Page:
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Not Everyone Can Sue For Wrongful Death

One of the most tragic things that can happen to any family is the wrongful death of a family member through the carelessness, negligence, or recklessness of someone else. It may be college students taking pictures of themselves in a car, not seeing a child on a bicycle in time and causing a fatal collision. Or it may be an inattentive employee not properly strapping someone in for a bungee jump. It may even be someone leaving a gun out, loaded, on a table or other accessible area while kids are visiting.

Whatever the case, there are plenty of tragic deaths around the country, and in Florida itself, where the cause of death is directly attributable to someone else’s actions. And in these cases, where the death was not deliberate, the wrongful death lawsuit exists. But who is actually able to approach a lawyer and discuss the possibility of a wrongful death trial in court?

Family First

As deep as the emotional connections may be between people, in most cases, only legally recognized immediate family of the deceased may be able to go to court for wrongful death. So, sadly, friends, romantic partners with no legal union, and even distant relatives are not eligible to sue, no matter how deep the relationship may be. There are, however, a few exceptions for family relations. If you are:

  • – Parents
  • – A child
  • – A spouse
  • – Legally adopted siblings with a financial dependency
  • – A child born outside of marriage for which the parent has established financial support
  • – Blood relatives with a financial dependency

Then you may have a claim for wrongful death and should seriously consider approaching an experienced wrongful death lawyer.

Specific Instances

As you can see from the above listing of family members qualified for litigation, some of this legal entitlement is tied into financial support and some is not. The death of a child under 25, for example, does not usually mean a loss of financial support for parents, because the child is unlikely to be a contributing an income. Quite the opposite in fact.

And yet, parents can, and do, sue other parties when their child has died as a result of negligence, often with financial compensation not being the point, so much as financial punishment.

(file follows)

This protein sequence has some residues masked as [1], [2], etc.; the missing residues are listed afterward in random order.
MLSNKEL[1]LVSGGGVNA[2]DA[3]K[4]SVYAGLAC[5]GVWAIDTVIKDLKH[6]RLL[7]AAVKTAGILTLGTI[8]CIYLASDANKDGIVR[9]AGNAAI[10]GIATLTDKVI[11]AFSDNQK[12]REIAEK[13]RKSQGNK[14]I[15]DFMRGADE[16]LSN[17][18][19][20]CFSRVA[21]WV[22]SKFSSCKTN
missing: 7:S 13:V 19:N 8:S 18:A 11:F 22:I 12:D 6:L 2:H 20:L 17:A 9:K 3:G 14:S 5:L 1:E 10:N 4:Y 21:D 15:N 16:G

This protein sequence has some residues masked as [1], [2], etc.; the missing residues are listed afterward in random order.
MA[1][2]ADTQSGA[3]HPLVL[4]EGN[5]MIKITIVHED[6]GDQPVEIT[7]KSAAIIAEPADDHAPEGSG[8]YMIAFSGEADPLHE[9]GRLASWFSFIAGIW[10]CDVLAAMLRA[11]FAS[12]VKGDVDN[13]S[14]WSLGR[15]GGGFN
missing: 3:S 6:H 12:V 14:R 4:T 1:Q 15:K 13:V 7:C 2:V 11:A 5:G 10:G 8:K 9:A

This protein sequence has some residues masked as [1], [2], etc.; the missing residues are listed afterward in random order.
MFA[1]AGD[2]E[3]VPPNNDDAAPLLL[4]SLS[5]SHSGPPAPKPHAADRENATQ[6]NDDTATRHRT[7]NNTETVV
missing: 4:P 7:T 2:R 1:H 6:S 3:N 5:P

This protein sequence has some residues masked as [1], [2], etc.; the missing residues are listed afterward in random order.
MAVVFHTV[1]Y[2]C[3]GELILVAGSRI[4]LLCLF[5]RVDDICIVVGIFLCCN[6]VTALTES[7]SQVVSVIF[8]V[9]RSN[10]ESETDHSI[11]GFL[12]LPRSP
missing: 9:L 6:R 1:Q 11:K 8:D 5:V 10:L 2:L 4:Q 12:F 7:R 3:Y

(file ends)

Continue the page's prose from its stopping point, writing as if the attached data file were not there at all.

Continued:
On the other hand, older or “adult” children can go to court for the death of a parent, depending on the circumstances. If, for example, an elderly parent was taking a walk in a shopping mall, leaned against a railing on the third floor, and the railing broke, causing that elderly parent to fall to her death, the adult children could sue the shopping mall for wrongful death. However, they could only do so if there is no spouse. So if this elderly mother was survived only by her children, and her husband was already deceased, the adult children could go forward. If a spouse has survived the victim, then it is the spouse that gets immediate privilege to sue for wrongful death if he or she should wish to do so.

Take Action If It’s Right

If it is clear that your family has just been victimized by a preventable, unnecessary death due to recklessness, carelessness, or neglect, then take legal action. While an accidental death through neglect is not always a criminal act, it can still be answered in court. And if the death is the result of far more serious negligence causes, such as driving while drunk, then criminal charges can also be involved, in addition to suing for wrongful death.

Just get in touch wrongful death lawyers that have the experience and knowledge you need to fight back and get justice.

Stephen M. Fernandez developed a strong belief in justice and fairness in public policy while earning his Political Science degree prior to attending law school. Since joining the Florida Bar Association in 2004, Stephen Fernandez has combined his background in public policy, business administration and civil law to serve as a highly effective trial lawyer fighting for Florida's injured, working hard every day to make sure his clients get what they are owed.

Not Everyone Can Sue For Wrongful Death

Goldman Babboni Fernandez
Murphy & Walsh

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